A close up view of the "vortex chamber" as I like to call it - this is where the Inlet Nozzles and the Orifice are. To make this part of it I took a piece of PVC tube and cut it to make the Hot End Length and the Cold End Length to the dimensions above. (Scroll down to a hand drawn picture of a cross section when reading this part to help see what I'm explaining) Then I got a thin piece of plastic and cut it into a circle the same diameter as the Outside of the 0.81 I.D. PVC tube -  the outside diameter was about 1.05 inches (so 1 inch tube). I drilled a hole in the plastic about 0.40 diameter to make the orifice. I then got a 1" PVC pipe tube coupling and filed and sanded the inside so that the PVC pipes will slide all the way through. I slid the Hot and Cold tubes into this coupling capturing the cold Orifice plate in between - no glue at this point.
Orifice Plate

Above is a picture looking down the cold end of the tube at the orifice plate. You can see the 0.40 diameter hole. I marked the Hot and Cold tubes as well as the coupling so I could take it apart and put it back together in the same orientation.... then I took it apart and glued in the hot tube only. Next I drilled 5 holes through the coupling and into the tube at an angle (tangential) as close to the end of the Hot tube as I could.
Actually I had my assistant Otto Jr. help me drill the holes! The drilling was made easier bu starting the holes with an Exacto knife.
UPDATE 8/28/10: I have added some videos explaining how I built this HERE
Check it out!

So now the two 1/4" cut pieces (red in the picture above) form the ends of a chamber labeled Inlet Air Area with the large 2" pipe coupling making the outside (Purple). All this is to have one inlet fitting for the air to go into the Inlet Air Area and from there it can make it into the 5 Inlet Nozzles. I could have had just one inlet nozzle or have five air lines into each hole but the method above works better and is super fun to make! I drilled one hole in the outer coupling and screwed a 1/4 Tube X 1/4 NPT fitting into the PVC plastic. I applied a lot of PVC glue and drilled the hole small so the fitting cut it's own threads going in.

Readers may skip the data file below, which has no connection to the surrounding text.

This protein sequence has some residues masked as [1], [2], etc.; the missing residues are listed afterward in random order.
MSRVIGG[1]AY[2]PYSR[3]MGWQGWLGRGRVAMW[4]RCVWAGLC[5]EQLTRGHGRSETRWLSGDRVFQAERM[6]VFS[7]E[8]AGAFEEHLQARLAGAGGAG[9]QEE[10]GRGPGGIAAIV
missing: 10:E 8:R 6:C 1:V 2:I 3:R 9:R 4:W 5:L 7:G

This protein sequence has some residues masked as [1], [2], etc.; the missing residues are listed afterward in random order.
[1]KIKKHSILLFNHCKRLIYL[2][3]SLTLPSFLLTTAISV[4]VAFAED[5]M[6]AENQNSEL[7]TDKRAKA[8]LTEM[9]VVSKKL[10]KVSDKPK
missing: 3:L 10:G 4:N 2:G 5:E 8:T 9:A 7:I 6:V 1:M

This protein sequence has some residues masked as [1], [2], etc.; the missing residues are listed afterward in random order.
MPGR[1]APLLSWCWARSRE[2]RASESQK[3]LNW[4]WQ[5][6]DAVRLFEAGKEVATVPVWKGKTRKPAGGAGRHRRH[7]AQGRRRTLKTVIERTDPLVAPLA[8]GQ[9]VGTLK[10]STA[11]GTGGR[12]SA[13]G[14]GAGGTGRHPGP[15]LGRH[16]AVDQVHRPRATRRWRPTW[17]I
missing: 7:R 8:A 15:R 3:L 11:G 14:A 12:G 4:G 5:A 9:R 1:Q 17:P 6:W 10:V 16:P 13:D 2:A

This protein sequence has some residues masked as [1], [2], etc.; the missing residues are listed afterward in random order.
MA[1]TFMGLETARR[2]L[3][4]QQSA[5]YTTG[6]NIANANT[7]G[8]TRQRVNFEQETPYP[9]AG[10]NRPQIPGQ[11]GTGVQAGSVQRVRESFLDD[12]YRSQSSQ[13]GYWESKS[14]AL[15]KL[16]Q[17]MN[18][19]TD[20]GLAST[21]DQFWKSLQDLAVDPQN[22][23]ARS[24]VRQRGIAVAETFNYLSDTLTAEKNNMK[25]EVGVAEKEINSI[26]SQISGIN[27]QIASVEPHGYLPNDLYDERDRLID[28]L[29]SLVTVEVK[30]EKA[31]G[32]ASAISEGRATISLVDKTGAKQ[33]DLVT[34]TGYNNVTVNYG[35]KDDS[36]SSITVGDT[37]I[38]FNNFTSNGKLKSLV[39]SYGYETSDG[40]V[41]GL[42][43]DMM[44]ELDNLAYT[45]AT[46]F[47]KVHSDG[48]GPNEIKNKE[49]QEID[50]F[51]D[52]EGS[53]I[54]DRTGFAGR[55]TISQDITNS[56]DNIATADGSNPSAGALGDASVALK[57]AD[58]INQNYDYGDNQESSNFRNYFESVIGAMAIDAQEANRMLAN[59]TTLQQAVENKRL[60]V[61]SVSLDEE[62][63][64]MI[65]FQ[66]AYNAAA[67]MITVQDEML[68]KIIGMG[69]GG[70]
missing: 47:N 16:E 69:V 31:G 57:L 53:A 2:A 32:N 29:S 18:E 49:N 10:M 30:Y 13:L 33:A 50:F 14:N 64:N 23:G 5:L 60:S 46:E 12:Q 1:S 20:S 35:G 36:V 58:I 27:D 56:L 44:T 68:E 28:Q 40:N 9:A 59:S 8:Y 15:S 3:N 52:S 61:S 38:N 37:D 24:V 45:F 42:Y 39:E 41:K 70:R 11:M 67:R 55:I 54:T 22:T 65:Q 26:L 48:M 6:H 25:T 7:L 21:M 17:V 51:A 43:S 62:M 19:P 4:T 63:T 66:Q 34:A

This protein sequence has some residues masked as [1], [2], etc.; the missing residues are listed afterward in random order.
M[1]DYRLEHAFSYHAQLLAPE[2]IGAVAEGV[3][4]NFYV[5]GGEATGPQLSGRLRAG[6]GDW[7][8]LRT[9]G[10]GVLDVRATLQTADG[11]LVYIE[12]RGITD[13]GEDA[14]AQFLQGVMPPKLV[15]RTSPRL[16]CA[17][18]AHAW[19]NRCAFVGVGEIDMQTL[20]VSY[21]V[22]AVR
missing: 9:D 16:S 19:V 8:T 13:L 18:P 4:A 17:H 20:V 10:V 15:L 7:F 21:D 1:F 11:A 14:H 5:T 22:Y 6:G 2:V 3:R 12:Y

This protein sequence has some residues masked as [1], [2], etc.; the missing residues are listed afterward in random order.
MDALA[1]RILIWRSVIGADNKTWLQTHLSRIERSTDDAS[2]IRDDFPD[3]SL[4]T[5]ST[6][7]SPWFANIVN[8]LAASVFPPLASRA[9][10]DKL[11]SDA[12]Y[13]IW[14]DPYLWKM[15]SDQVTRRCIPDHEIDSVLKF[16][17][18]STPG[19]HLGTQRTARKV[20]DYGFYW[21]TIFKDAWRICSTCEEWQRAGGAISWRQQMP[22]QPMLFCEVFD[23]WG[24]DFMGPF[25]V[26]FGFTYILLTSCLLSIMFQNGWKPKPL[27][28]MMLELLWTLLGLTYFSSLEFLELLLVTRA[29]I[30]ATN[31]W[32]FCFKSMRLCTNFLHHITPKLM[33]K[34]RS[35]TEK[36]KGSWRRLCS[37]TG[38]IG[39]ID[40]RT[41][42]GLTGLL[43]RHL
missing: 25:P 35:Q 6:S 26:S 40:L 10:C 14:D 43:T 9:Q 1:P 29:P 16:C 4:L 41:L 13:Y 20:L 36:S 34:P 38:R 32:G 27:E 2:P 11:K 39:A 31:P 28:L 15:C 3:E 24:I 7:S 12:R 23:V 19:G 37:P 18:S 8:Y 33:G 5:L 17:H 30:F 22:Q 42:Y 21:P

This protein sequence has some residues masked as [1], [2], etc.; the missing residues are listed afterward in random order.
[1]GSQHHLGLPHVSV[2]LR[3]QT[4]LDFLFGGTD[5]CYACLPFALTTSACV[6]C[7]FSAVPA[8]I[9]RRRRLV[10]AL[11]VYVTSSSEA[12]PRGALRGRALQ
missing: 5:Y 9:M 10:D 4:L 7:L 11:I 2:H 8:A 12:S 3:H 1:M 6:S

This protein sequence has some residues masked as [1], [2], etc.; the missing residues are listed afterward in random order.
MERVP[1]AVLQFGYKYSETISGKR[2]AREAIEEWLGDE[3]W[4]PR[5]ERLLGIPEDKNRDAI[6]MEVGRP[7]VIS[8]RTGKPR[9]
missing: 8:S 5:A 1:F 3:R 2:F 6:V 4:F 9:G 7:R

Now onto the other end of the vortex cooling tube. The cone block I turned down on my homemade lathe and glued a bolt into it. The bolt threaded into the end of a DeStaCo clamp that was run through a PVC pipe plug. I cut a notch in the tube to let the hot air out and drew graduations on the cone to get an idea of how much adjustment I'm getting when I move the red lever.
Here is the cone block valve installed in the end of the tube.
That's about all there is to it! I attached an air hose to the tube fitting I screwed into the side, put on my safety glasses and turned on the compressor. These things make a lot of noise and get pretty warm / cold on their respective ends.
Be sure to take a look at THIS link to see some of the other Vortex Tube related things (and other stuff) that I have built.
For another cool version of a D.I.Y. Ranque Hilsch Vortex Cooling Tubes and lots of good information click HERE


  1. Excellent information on how to make your own Vortex Tube Otto!

    If someone reading this is looking for some technical information along with animations, FAQs, etc. We would like to invite you to look at


  2. I'm one of those guys who learns through visuals. it will be really great if you could make a video (youtube perhaps) of this. i really need to make one of these for my job nature. i work in an enclosed space almost 60 percent of the time in one day. it gets pretty hot in there. you will be a real life saver.

  3. Anonymous,

    Thanks for checking out my blog! I will do a video if I make another Vortex Tube but I don't know when I'll do that.
    If you want to email me with any questions you have at I'd be happy to provide as much detail as I can. There is not any real magic to it but it does take A LOT of air and I mean A Lot to get good cooling. Check out the site I link to above
    or here:
    for more information and ideas about how to build these.
    Jet me know if you have any questions!
    Thanks again - Otto